Who Are Child Soldiers?

The internationally agreed definition for a child associated with an armed force or armed group (child soldier) is any person below 18 years of age who is, or who has been, recruited or used by an armed force or armed group in any capacity, including but not limited to children, boys and girls, used as fighters, cooks, porters, messengers, spies or for sexual purposes. It does not only refer to a child who is taking or has taken a direct part in hostilities.
(Paris Principles and Guidelines on Children Associated with Armed Forces or Armed Groups, 2007.)

Since 2000, the participation of child soldiers has been reported in most armed conflicts and in almost every region of the world. Although there are no exact figures, and numbers continually change, tens of thousands of children under the age of 18 continue to serve in government forces or armed opposition groups. Some of those involved in armed conflict are under 10 years old.

Both girls and boys are used in armed conflict and play a wide variety of roles. These can involve frontline duties including as fighters but they may also be used in other roles such as porters, couriers, spies, guards, suicide bombers or human shields, or to perform domestic duties such as cooking and cleaning. Girls and boys may also be used for sexual purposes by armed forces or groups.

Many children that participate in armed conflict are unlawfully recruited, either by force or at an age below that which is permitted in national law or international standards. Although international standards do not prohibit the voluntary recruitment of 16 and 17 year olds by armed forces, it is contrary to best practice. Today close to two thirds of states recognise that banning under-18s from military ranks is necessary to protect them from the risk of involvement in armed conflict and to ensure their well-being, and that their other rights as children are respected.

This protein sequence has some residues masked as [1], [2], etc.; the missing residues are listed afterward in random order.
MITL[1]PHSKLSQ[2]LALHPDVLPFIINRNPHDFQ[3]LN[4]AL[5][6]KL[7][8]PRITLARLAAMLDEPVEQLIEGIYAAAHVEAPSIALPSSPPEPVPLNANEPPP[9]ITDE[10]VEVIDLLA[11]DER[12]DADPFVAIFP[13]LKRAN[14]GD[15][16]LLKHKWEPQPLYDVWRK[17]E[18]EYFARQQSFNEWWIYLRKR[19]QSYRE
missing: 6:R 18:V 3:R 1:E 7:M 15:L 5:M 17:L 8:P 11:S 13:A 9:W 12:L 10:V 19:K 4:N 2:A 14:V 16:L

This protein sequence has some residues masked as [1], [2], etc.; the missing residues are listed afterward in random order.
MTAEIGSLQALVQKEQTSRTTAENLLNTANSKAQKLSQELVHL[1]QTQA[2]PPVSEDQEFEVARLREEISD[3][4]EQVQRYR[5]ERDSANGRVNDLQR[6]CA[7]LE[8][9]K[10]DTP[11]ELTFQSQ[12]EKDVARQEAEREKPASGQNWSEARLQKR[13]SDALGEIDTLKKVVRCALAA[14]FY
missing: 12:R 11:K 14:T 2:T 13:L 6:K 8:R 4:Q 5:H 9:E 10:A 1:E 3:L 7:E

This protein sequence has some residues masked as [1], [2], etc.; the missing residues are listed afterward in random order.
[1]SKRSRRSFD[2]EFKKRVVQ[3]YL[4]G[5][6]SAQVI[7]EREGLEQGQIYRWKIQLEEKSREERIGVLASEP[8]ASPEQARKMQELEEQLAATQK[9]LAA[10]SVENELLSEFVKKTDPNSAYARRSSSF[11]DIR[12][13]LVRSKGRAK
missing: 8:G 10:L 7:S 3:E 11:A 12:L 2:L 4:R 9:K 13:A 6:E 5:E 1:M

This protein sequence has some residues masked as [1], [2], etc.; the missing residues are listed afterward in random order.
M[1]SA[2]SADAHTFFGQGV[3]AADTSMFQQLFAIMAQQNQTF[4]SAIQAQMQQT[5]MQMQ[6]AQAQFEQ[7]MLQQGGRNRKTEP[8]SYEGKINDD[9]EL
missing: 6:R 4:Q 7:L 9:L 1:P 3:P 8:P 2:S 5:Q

Voices of Children
Maung Zaw Oo - Myanmar
"They filled the forms and asked my age, and when I said 16 I was slapped and he said, 'You are 18. Answer 18'. He asked me again and I said, 'But that's my true age'. The sergeant asked, 'Then why did you enlist in the army?' I said, 'Against my will. I was captured.' He said, 'Okay, keep your mouth shut then,' and he filled in the form. I just wanted to go back home and I told them, but they refused. I said, 'Then please let me make one phone call,' but they refused that too."
Maung Zaw Oo, describing the second time he was forced into the Tatmadaw Kyi (army) in 2005.
Voices of Children
"I know the work [monitoring the apparatus] is dangerous, and my parents had tried to stop me from getting involved. But I want to do something for the nanggroe therefore I was called for the fight. I am ready for all risks."
Boy interviewed in March 2004: worked as an informant for the armed political group Free Aceh Movement, to spy on the Indonesian military when he was 17 years old.
Voices of Children
Democratic Republic of the Congo
"When they came to my village, they asked my older brother whether he was ready to join the militia. He was just 17 and he said no; they shot him in the head. Then they asked me if I was ready to sign, so what could I do - I didn't want to die."
A former child soldier taken when he was 13. (Source: BBC report.)
Voices of Children
Democratic Republic of the Congo
"Being new, I couldn't perform the very difficult exercises properly and so I was beaten every morning. Two of my friends in the camp died because of the beatings. The soldiers buried them in the latrines. I am still thinking of them"
Former child soldier interviewed in 2002.
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